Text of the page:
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Marine Corps Logistics Base Albany


Marine Corps Logistics Base Albany

Readiness Enabler for Operational Forces  •
Man's best friend; protecting the country

By Cpl. Denyelle D. Spillane | | February 18, 2003

Through the years, dogs have been known as "man's best friend." Many provide companionship and help with everyday tasks.  Canines assist in anything from leading the blind, guarding homes and establishments, to assisting Marines in protecting the United States.

Just as a Marine, dogs have basic training and are tested annually. After they have served their time, they also retire.

A Military Working Dog's training is done at Lackland Air Force Base in San Antonio, Texas.  Training begins at approximately age 1 and they learn obedience, patrol work, how to search buildings, how to scout or look for people, and detection.

The mission of the Department of Defense Dog Center in Texas is to provide trained Military Working Dogs and handlers for the Department of Defense and other government agencies through training, research and development and veterinary support for security efforts worldwide.

Basic canine training lasts approximately 120 days, and three months for the handler.

"Military Police have to attend occupational school, and if selected they have the opportunity to become part of a K-9 unit," said Sgt. Charles Rotenberry, Newark, Del. native, handler, Provost Marshal's Office. "Then we go to school and receive the training necessary to handle and take care of a dog,"

Once dogs complete basic training, they proceed to military installations to carry out their tour of duty.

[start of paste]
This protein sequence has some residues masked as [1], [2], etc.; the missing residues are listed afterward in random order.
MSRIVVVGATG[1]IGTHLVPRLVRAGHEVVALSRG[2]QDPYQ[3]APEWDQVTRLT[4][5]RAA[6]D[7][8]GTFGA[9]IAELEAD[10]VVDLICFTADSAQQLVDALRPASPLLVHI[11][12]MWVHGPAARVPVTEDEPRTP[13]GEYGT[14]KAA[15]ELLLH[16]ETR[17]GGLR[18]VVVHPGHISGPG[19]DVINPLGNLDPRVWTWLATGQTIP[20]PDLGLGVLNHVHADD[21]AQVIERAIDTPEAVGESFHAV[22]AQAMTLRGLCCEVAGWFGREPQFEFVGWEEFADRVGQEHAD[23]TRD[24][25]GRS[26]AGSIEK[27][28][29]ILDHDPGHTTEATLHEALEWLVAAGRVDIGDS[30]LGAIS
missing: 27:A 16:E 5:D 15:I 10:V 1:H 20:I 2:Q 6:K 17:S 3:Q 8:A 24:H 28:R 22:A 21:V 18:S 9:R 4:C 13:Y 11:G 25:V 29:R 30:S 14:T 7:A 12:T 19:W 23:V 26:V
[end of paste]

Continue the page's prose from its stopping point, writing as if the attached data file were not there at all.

However, training for the animals does not stop there. Upon "checking in," the dogs are trained in narcotics detection or explosives detection.  After Lackland AFB determines what their specialty will be, the dogs undergo more training at their new station and must demonstrate their proficiency to the commanding officer. Prior to certification handlers are not permitted to assume an operational role.

Although the dogs will always retain the same specialty, they won't always have the same handler. Being a K-9 handler is not a permanent job for Marines.

"The canines don't move around from duty station to duty station like Marines," said Sgt. Nester Antoine, Homa, Lo. Native, kennel master, PMO. "The dog stays and the handlers rotate."

Currently, MCLB Albany has several dogs that are used extensively. Some of the canines have been all over the United States for different events, to include Super Bowl XXXVI and the 2002 Winter Olympics at Salt Lake City, Utah. One of the canines is credited with making a $24 million drug bust for the U.S. Customs Agency.

When requested by local law enforcement, Military Working Dogs have also responded to bomb threats in the area.

After serving their time in the Marine Corps and helping local communities, the canines are retired and some are eligible for local adoption. The handlers screen each dog to ensure that they are well suited for potential adoption candidates. Handlers also make sure that the prospective candidate has the ability to take care of and house the animal properly.

"We make sure the canines are well cared for and happy during and after they have completed their service," Antoine said.